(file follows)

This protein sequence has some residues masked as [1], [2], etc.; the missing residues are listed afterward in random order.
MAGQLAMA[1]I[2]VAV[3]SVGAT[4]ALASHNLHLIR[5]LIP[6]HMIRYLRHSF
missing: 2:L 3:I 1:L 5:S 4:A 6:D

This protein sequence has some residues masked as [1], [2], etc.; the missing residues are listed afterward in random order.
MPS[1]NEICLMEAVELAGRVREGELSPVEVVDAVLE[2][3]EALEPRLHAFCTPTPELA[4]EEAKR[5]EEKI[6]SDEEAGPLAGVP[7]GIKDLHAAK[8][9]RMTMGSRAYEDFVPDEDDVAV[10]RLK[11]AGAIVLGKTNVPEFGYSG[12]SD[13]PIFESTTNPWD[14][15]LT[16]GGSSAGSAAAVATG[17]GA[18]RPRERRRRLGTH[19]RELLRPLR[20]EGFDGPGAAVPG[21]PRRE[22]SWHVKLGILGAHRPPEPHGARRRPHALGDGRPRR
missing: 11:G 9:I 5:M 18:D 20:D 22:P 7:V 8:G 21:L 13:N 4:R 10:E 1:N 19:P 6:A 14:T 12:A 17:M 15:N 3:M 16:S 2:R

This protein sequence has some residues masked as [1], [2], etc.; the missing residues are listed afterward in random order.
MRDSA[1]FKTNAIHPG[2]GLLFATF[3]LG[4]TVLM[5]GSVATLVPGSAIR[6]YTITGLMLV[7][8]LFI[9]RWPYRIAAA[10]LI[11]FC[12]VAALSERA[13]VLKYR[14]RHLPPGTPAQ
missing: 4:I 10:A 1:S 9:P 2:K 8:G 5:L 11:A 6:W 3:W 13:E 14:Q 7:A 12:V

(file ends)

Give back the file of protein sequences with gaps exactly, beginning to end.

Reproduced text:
This protein sequence has some residues masked as [1], [2], etc.; the missing residues are listed afterward in random order.
MAGQLAMA[1]I[2]VAV[3]SVGAT[4]ALASHNLHLIR[5]LIP[6]HMIRYLRHSF
missing: 2:L 3:I 1:L 5:S 4:A 6:D

This protein sequence has some residues masked as [1], [2], etc.; the missing residues are listed afterward in random order.
MPS[1]NEICLMEAVELAGRVREGELSPVEVVDAVLE[2][3]EALEPRLHAFCTPTPELA[4]EEAKR[5]EEKI[6]SDEEAGPLAGVP[7]GIKDLHAAK[8][9]RMTMGSRAYEDFVPDEDDVAV[10]RLK[11]AGAIVLGKTNVPEFGYSG[12]SD[13]PIFESTTNPWD[14][15]LT[16]GGSSAGSAAAVATG[17]GA[18]RPRERRRRLGTH[19]RELLRPLR[20]EGFDGPGAAVPG[21]PRRE[22]SWHVKLGILGAHRPPEPHGARRRPHALGDGRPRR
missing: 11:G 9:I 5:M 18:D 20:D 22:P 7:V 8:G 21:L 13:N 4:R 10:E 1:N 19:P 6:A 14:T 12:A 17:M 15:N 3:M 16:S 2:R

This protein sequence has some residues masked as [1], [2], etc.; the missing residues are listed afterward in random order.
MRDSA[1]FKTNAIHPG[2]GLLFATF[3]LG[4]TVLM[5]GSVATLVPGSAIR[6]YTITGLMLV[7][8]LFI[9]RWPYRIAAA[10]LI[11]FC[12]VAALSERA[13]VLKYR[14]RHLPPGTPAQ
missing: 4:I 10:A 1:S 9:P 2:K 8:G 5:L 11:A 6:W 3:W 13:E 14:Q 7:A 12:V